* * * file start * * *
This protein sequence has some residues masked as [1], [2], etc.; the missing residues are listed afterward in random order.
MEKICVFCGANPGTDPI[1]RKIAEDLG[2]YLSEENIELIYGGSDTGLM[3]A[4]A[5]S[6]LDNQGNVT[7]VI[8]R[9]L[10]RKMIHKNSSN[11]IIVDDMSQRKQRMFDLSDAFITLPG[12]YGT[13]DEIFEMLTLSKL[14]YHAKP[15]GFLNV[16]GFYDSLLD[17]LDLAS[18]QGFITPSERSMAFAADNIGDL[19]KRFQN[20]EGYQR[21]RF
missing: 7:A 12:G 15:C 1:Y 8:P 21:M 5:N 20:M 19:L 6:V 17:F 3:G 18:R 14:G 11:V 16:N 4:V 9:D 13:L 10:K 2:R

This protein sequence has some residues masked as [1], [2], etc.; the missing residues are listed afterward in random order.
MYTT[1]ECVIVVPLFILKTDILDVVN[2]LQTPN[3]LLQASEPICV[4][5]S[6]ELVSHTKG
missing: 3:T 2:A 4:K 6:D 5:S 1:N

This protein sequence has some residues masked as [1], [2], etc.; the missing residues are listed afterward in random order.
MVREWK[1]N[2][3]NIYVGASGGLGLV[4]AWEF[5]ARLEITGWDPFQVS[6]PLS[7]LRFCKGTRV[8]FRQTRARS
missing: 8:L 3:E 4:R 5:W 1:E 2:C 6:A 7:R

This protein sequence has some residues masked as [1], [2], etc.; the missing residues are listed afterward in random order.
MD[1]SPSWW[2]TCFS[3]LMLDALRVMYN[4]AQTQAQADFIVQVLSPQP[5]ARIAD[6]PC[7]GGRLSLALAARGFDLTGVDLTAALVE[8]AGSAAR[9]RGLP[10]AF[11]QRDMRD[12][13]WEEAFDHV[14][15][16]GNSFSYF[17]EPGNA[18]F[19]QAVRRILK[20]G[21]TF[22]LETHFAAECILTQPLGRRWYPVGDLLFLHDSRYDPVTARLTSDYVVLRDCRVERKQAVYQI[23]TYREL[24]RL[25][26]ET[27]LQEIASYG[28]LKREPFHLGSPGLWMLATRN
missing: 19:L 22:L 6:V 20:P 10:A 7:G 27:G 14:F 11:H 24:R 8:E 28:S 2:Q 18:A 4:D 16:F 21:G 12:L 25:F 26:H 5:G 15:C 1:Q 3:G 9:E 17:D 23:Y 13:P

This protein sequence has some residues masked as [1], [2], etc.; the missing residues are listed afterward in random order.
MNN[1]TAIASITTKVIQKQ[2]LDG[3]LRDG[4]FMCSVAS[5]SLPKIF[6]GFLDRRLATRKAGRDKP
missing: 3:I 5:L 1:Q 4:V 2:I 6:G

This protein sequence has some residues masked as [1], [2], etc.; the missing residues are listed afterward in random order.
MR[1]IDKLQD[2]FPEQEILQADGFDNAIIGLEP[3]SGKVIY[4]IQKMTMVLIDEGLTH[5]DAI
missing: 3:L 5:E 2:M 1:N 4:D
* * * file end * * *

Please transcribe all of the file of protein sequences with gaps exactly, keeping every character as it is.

This protein sequence has some residues masked as [1], [2], etc.; the missing residues are listed afterward in random order.
MEKICVFCGANPGTDPI[1]RKIAEDLG[2]YLSEENIELIYGGSDTGLM[3]A[4]A[5]S[6]LDNQGNVT[7]VI[8]R[9]L[10]RKMIHKNSSN[11]IIVDDMSQRKQRMFDLSDAFITLPG[12]YGT[13]DEIFEMLTLSKL[14]YHAKP[15]GFLNV[16]GFYDSLLD[17]LDLAS[18]QGFITPSERSMAFAADNIGDL[19]KRFQN[20]EGYQR[21]RF
missing: 7:A 12:G 15:C 1:Y 8:P 21:M 5:N 20:M 19:L 6:V 17:F 3:G 18:R 14:G 11:V 16:N 4:V 9:D 13:L 10:K 2:R

This protein sequence has some residues masked as [1], [2], etc.; the missing residues are listed afterward in random order.
MYTT[1]ECVIVVPLFILKTDILDVVN[2]LQTPN[3]LLQASEPICV[4][5]S[6]ELVSHTKG
missing: 3:T 2:A 4:K 6:D 5:S 1:N

This protein sequence has some residues masked as [1], [2], etc.; the missing residues are listed afterward in random order.
MVREWK[1]N[2][3]NIYVGASGGLGLV[4]AWEF[5]ARLEITGWDPFQVS[6]PLS[7]LRFCKGTRV[8]FRQTRARS
missing: 8:L 3:E 4:R 5:W 1:E 2:C 6:A 7:R

This protein sequence has some residues masked as [1], [2], etc.; the missing residues are listed afterward in random order.
MD[1]SPSWW[2]TCFS[3]LMLDALRVMYN[4]AQTQAQADFIVQVLSPQP[5]ARIAD[6]PC[7]GGRLSLALAARGFDLTGVDLTAALVE[8]AGSAAR[9]RGLP[10]AF[11]QRDMRD[12][13]WEEAFDHV[14][15][16]GNSFSYF[17]EPGNA[18]F[19]QAVRRILK[20]G[21]TF[22]LETHFAAECILTQPLGRRWYPVGDLLFLHDSRYDPVTARLTSDYVVLRDCRVERKQAVYQI[23]TYREL[24]RL[25][26]ET[27]LQEIASYG[28]LKREPFHLGSPGLWMLATRN
missing: 19:L 22:L 6:V 20:P 10:A 7:G 27:G 14:F 11:H 24:R 8:E 28:S 2:Q 18:A 4:D 16:F 21:G 12:L 25:F 26:H 5:G 15:C 1:Q 3:G 9:E 17:D 23:Y 13:P

This protein sequence has some residues masked as [1], [2], etc.; the missing residues are listed afterward in random order.
MNN[1]TAIASITTKVIQKQ[2]LDG[3]LRDG[4]FMCSVAS[5]SLPKIF[6]GFLDRRLATRKAGRDKP
missing: 3:I 5:L 1:Q 4:V 2:I 6:G

This protein sequence has some residues masked as [1], [2], etc.; the missing residues are listed afterward in random order.
MR[1]IDKLQD[2]FPEQEILQADGFDNAIIGLEP[3]SGKVIY[4]IQKMTMVLIDEGLTH[5]DAI
missing: 3:L 5:E 2:M 1:N 4:D